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Av.exe ,Remove AV.exe Virus ,Get an AV.exe Removal ,get rid av.exe

Av.exe ,Remove AV.exe Virus ,Get an AV.exe Removal  ,get rid av.exe

ave.exe is a variant of av.exe installed by the Trojan FakeRean. Just like av.exe, this variant also chooses randomly from a list of names each time it is installed. It has a list of names for all the current versions of Windows with a mathching fake Windows Security Center or a fake Windows Action Center.

So far I have seen the follwing names:
On Windows XP:
  • Antivirus XP
  • XP Smart Security
  • XP Smart Security 2010
  • XP Antimalware
  • XP Antimalware 2010
  • XP Security Tool
  • XP Security Tool 2010
  • XP Internet Security
  • XP Defender Pro
  • XP Security
On Windows Vista:
  • Vista Antimalware
  • Vista Security Tool 2010
  • Vista Smart Security
  • Vista Smart Security 2010
  • Total Vista Security
  • Vista Security
  • Vista Defender Pro
  • Vista Internet Security
On Windows 7:
  • Win 7 Defender
  • Win 7 Defender Pro
  • Total Win 7 Security
  • Win 7 Smart Security 2010
  • Win 7 Internet Security
  • Win 7 Security Tool
  • Win 7 Antimalware
  • Antispyware Win 7
  • Win 7 Security


ave.exe Analysis on Windows XP

When executed the trojan drops ave.exe (hidden and system) in the %AppData% folder. Then ave.exe drops a file without extension named y7V11 in multiple folders including %AppData% and %Temp% folders. User needs to enable viewing hidden folders and protected operating system files in folder options control panel to view them. ave.exe further performs the following modifications to the Windows registry, so that:
  • The scareware executes (ave.exe) every time a .exe file is run, another way to autostart with Windows or to restart when killed via TaskManager. It also makes it difficult to install and run security programs.
  • Makes Internet Explorer as the default browser and promptly hijacks it to display a scare message whenever it is run.
  • Hijacks Firefox normal mode and Firefox safe mode (no addons), so that the scareware starts whenever Firefox is run and a fake alert is displayed.
  • Disables Windows Firewall
  • Disables genuine Windows Security Center notifications

ave.exe Associated Files and Folders

  • C:\Documents and Settings\All Users\Application Data\y7V11
  • C:\Documents and Settings\malwarehelp.org\Local Settings\Application Data\ave.exe
  • C:\Documents and Settings\malwarehelp.org\Local Settings\Application Data\y7V11
  • C:\Documents and Settings\malwarehelp.org\Local Settings\Temp\y7V11
  • C:\Documents and Settings\malwarehelp.org\Templates\y7V11
  • C:\WINDOWS\Prefetch\AVE.EXE-3098ECAE.pf
Some of the file names may be randomly generated. The term malwarehelp.org in the above entries denotes the name of the Windows user account in the test machine.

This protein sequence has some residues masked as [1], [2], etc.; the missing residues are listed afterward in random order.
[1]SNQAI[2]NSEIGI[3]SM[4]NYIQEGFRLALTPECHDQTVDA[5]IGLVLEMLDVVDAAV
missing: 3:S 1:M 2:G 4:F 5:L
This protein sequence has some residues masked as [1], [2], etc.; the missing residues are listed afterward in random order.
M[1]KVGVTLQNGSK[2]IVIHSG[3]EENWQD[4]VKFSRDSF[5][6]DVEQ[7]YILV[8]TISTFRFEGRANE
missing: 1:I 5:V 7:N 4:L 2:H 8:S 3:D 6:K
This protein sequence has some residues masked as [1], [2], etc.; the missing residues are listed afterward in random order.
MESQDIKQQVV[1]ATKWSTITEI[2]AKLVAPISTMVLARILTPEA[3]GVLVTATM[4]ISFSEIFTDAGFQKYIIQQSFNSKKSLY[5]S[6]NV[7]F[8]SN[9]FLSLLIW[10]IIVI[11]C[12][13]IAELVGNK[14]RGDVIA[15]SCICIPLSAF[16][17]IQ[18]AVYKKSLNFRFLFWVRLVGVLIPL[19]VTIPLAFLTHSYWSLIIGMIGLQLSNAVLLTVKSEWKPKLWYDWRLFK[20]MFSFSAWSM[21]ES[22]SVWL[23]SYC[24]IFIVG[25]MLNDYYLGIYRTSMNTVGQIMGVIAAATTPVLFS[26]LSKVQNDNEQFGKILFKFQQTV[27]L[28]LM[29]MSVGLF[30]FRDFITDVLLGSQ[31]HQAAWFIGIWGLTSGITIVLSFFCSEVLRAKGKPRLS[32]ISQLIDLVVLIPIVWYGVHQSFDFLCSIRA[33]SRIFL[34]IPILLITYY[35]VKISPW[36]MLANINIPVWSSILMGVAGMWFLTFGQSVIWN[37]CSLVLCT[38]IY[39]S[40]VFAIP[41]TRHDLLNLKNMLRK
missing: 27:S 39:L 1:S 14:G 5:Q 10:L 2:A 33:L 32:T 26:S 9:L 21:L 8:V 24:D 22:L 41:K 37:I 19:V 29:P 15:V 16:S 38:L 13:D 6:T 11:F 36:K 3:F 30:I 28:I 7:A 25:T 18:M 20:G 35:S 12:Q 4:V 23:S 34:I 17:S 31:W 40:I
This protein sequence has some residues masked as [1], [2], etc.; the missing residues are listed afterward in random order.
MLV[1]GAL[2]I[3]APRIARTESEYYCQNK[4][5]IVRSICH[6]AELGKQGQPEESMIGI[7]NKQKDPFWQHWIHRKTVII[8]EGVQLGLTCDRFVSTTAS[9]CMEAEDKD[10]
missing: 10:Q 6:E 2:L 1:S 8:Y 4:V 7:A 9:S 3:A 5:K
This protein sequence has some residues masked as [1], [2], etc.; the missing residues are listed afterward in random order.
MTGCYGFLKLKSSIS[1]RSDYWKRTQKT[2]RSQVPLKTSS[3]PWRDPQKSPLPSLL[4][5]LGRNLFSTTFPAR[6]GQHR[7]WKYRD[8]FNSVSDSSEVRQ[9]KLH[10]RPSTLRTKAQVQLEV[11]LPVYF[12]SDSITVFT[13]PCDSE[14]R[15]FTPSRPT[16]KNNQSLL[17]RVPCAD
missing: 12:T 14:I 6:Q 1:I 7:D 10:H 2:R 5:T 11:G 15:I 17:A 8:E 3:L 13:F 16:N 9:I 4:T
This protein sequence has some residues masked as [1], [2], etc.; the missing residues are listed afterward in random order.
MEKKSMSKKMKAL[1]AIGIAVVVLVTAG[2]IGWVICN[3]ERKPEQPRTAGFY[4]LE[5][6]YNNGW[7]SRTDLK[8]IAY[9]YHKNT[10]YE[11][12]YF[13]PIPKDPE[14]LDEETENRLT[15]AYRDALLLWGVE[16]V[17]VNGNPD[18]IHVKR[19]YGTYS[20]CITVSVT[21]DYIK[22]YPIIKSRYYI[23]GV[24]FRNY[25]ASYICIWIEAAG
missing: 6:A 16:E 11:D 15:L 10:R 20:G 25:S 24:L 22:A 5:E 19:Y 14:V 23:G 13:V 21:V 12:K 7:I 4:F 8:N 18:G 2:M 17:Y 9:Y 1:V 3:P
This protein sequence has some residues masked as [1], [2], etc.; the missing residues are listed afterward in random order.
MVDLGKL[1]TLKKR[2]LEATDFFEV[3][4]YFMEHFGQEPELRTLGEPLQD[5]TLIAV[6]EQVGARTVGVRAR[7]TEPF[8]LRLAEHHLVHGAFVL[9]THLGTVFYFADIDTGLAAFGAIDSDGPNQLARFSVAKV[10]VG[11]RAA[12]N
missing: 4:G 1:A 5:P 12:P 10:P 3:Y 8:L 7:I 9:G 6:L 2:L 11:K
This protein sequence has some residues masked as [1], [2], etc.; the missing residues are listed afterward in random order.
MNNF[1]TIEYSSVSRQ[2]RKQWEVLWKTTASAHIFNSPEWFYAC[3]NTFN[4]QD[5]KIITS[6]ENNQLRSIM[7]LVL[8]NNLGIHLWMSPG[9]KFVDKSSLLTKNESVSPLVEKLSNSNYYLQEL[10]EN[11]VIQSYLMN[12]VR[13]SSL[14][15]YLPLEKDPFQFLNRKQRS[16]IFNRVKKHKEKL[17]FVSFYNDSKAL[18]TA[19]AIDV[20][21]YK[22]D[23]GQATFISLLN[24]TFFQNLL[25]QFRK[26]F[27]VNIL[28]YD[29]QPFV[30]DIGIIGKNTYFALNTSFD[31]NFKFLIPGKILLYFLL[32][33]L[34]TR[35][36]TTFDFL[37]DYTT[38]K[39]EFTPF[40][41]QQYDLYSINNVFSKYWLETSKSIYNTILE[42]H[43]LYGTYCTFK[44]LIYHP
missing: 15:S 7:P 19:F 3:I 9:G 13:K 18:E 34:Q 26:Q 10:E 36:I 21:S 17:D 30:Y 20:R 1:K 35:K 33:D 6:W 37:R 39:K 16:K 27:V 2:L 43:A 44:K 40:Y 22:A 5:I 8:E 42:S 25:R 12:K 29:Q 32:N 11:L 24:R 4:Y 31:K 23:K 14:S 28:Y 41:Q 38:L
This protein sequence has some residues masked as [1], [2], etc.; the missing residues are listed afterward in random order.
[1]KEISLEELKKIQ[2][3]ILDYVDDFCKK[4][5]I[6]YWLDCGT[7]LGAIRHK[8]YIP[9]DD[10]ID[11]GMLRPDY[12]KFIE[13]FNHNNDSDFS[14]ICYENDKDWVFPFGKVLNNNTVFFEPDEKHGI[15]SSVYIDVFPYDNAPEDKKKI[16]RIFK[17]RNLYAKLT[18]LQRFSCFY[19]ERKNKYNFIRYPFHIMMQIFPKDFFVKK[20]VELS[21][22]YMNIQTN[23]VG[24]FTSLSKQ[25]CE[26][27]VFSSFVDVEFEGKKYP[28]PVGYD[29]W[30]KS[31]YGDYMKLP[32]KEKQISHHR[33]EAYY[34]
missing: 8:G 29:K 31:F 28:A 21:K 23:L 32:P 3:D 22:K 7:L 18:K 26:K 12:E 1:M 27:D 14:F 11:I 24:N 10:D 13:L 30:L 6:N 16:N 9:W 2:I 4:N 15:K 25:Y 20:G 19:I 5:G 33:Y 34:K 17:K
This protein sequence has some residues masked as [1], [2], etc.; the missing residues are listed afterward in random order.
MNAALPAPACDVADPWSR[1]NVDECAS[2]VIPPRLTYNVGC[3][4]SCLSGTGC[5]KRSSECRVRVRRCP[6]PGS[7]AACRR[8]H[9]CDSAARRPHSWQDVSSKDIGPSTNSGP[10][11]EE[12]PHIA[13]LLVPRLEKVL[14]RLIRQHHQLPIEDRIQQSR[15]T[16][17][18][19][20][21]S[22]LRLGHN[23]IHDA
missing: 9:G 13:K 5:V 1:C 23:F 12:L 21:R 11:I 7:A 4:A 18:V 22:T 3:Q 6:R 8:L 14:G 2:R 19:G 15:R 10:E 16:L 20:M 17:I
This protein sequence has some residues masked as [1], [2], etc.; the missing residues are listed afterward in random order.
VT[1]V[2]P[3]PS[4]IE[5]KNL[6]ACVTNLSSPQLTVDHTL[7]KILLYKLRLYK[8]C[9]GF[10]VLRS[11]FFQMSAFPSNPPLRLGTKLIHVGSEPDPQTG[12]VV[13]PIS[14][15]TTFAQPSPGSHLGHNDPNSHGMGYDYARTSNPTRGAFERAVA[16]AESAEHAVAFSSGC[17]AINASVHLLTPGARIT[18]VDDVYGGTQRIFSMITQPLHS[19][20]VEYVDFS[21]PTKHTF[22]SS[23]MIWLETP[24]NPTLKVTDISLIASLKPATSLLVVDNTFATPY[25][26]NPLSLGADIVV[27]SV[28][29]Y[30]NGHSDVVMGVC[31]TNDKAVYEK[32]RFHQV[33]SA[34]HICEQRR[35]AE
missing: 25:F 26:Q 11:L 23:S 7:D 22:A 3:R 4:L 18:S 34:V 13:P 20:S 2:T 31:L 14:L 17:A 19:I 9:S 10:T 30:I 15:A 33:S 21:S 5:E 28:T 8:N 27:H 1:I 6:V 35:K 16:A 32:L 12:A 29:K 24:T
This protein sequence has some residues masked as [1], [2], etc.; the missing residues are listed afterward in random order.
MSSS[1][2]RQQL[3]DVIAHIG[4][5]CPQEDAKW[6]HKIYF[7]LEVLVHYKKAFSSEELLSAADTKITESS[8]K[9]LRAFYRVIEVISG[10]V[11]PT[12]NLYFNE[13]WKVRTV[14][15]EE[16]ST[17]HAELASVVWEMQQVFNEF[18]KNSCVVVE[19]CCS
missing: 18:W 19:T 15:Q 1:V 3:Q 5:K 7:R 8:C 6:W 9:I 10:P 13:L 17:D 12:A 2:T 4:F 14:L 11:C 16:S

ave.exe Associated Registry Values and Keys

  • HKEY_CLASSES_ROOT\.exe\DefaultIcon
  • HKEY_CLASSES_ROOT\.exe\shell
  • HKEY_CLASSES_ROOT\.exe\shell\open
  • HKEY_CLASSES_ROOT\.exe\shell\open\command
  • HKEY_CLASSES_ROOT\.exe\shell\runas
  • HKEY_CLASSES_ROOT\.exe\shell\runas\command
  • HKEY_CLASSES_ROOT\.exe\shell\start
  • HKEY_CLASSES_ROOT\.exe\shell\start\command
  • HKEY_CURRENT_USER\Software\Classes\.exe
  • HKEY_CURRENT_USER\Software\Classes\.exe\DefaultIcon
  • HKEY_CURRENT_USER\Software\Classes\.exe\shell
  • HKEY_CURRENT_USER\Software\Classes\.exe\shell\open
  • HKEY_CURRENT_USER\Software\Classes\.exe\shell\open\command
  • HKEY_CURRENT_USER\Software\Classes\.exe\shell\runas
  • HKEY_CURRENT_USER\Software\Classes\.exe\shell\runas\command
  • HKEY_CURRENT_USER\Software\Classes\.exe\shell\start
  • HKEY_CURRENT_USER\Software\Classes\.exe\shell\start\command
  • HKEY_CURRENT_USER\Software\Classes\secfile
  • HKEY_CURRENT_USER\Software\Classes\secfile\DefaultIcon
  • HKEY_CURRENT_USER\Software\Classes\secfile\shell
  • HKEY_CURRENT_USER\Software\Classes\secfile\shell\open
  • HKEY_CURRENT_USER\Software\Classes\secfile\shell\open\command
  • HKEY_CURRENT_USER\Software\Classes\secfile\shell\runas
  • HKEY_CURRENT_USER\Software\Classes\secfile\shell\runas\command
  • HKEY_CURRENT_USER\Software\Classes\secfile\shell\start
  • HKEY_CURRENT_USER\Software\Classes\secfile\shell\start\command
  • HKEY_CURRENT_USER\Software\Microsoft\Windows\Identity=1117626655
  • HKEY_LOCAL_MACHINE\SOFTWARE\Clients\ StartMenuInternet\IEXPLORE.EXE\shell\open\command “C:\Documents and Settings\malwarehelp.org\Local Settings\Application Data\ave.exe” /START “C:\Program Files\Internet Explorer\iexplore.exe”
  • HKEY_LOCAL_MACHINE\SOFTWARE\Clients\StartMenuInternet\FIREFOX.EXE\shell\open\command\ “C:\Documents and Settings\malwarehelp.org\Local Settings\Application Data\ave.exe” /START “C:\Program Files\Mozilla Firefox\firefox.exe”
  • HKEY_LOCAL_MACHINE\SOFTWARE\Clients\StartMenuInternet\FIREFOX.EXE\shell\safemode\command\ C:\Documents and Settings\malwarehelp.org\Local Settings\Application Data\ave.exe” /START “C:\Program Files\Mozilla Firefox\firefox.exe” -safe-mode
  • HKEY_LOCAL_MACHINE\SOFTWARE\Microsoft\Security Center\AntiVirusOverride=1
  • HKEY_LOCAL_MACHINE\SOFTWARE\Microsoft\Security Center\FirewallOverride=1
  • HKEY_LOCAL_MACHINE\SYSTEM\CurrentControlSet\Services\SharedAccess\Parameters\FirewallPolicy\DomainProfile\EnableFirewall=0
  • HKEY_LOCAL_MACHINE\SYSTEM\CurrentControlSet\Services\SharedAccess\Parameters\FirewallPolicy\DomainProfile\DoNotAllowExceptions=0
  • HKEY_LOCAL_MACHINE\SYSTEM\CurrentControlSet\Services\SharedAccess\Parameters\FirewallPolicy\DomainProfile\DisableNotifications=1
  • HKEY_LOCAL_MACHINE\SYSTEM\CurrentControlSet\Services\SharedAccess\Parameters\FirewallPolicy\StandardProfile\EnableFirewall=0
  • HKEY_LOCAL_MACHINE\SYSTEM\CurrentControlSet\Services\SharedAccess\Parameters\FirewallPolicy\StandardProfile\DisableNotifications=1
  • HKEY_LOCAL_MACHINE\SYSTEM\ControlSet001\Services\SharedAccess\Parameters\FirewallPolicy\DomainProfile\EnableFirewall=0
  • HKEY_LOCAL_MACHINE\SYSTEM\ControlSet001\Services\SharedAccess\Parameters\FirewallPolicy\DomainProfile\DoNotAllowExceptions=0